CMU #82: Nitin Sawhney

Listed on 10th November, 2011 by CMU

Genre: Compilation

Total Tracks: 9

Duration: 1 hour, 33 minutes

Total plays0,000,012

Listen to this playlist for FREE on Spotify!

Playlist Description:

It’s no surprise that fusion composer and DJ Nitin Sawhney has an eclectic sound, given how diverse his early passions and projects were. Despite a passion for classical music during his teenage years in South London, he subsequently played in punk band
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It’s no surprise that fusion composer and DJ Nitin Sawhney has an eclectic sound, given how diverse his early passions and projects were. Despite a passion for classical music during his teenage years in South London, he subsequently played in punk bands, before later touring with acid-jazz outfit The James Taylor Quartet. Having dropped out from law studies in Liverpool, he trained as an accountant and, while a student, became friends with Sanjeev Bhaskar. Together they formed comedy duo The Secret Asians, and act that eventually led to Bhaskar’s ‘Goodness Gracious Me’ venture.

But of course it’s for his work as a solo composer and musician that Sawhney is best known. He released his debut album ‘Spirit Dance’ in 1994, and has since blurred many a genre boundary during a prolific seventeen years releasing albums, compilations and remix LPs, and working on numerous scores for films, theatre and dance productions, video games and TV series, the most recent of which was the sprawling soundtrack to the BBC’s anthropology epic, ‘Human Planet’.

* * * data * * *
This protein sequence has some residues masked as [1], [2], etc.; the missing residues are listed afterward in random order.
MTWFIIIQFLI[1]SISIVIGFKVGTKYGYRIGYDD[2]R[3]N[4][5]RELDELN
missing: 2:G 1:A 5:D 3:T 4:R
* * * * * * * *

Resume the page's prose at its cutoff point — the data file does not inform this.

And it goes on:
Nitin worked with ‘Human Planet’ narrator John Hurt and Anthony Gormley on his ninth and latest studio LP, ‘Last Days Of Meaning’. Categorising the record as “a parable about entrenchment and dogmatism… a modern day ‘Christmas Carol’”, Nitin seeks to excavate topical themes of blame and prejudice through his music, tracing a bigoted Dickensian miser (voiced by Hurt) as he reflects on his past and society at large.

Here he has compiled a Powers Of Ten Playlist marrying his part-nostalgic, part-innovative musical tastes.

He says: “My earliest memories are of listening to my Dad’s incredibly diverse record collection. He had masses of vinyl from Cuba, Spain, India, Brazil and Pakistan, supplemented with jazz, classical, early reggae and a whole host of other musical genres. This, along with my Mum’s strict diet of Indian classical music and my brothers’ Radio Caroline-inspired mix of prog rock and new wave, shaped my perspective on music all the way to my earliest jam sessions and gigs”.

He continues: “The playlist of tracks that I have selected reflects the spirit of those early memories and a lot of the sounds I continue to love. For me, music always has the dual purpose of reflection and inspiration, but invariably gets my head into the right space”.

Find out more about each of his choices here. ...show less

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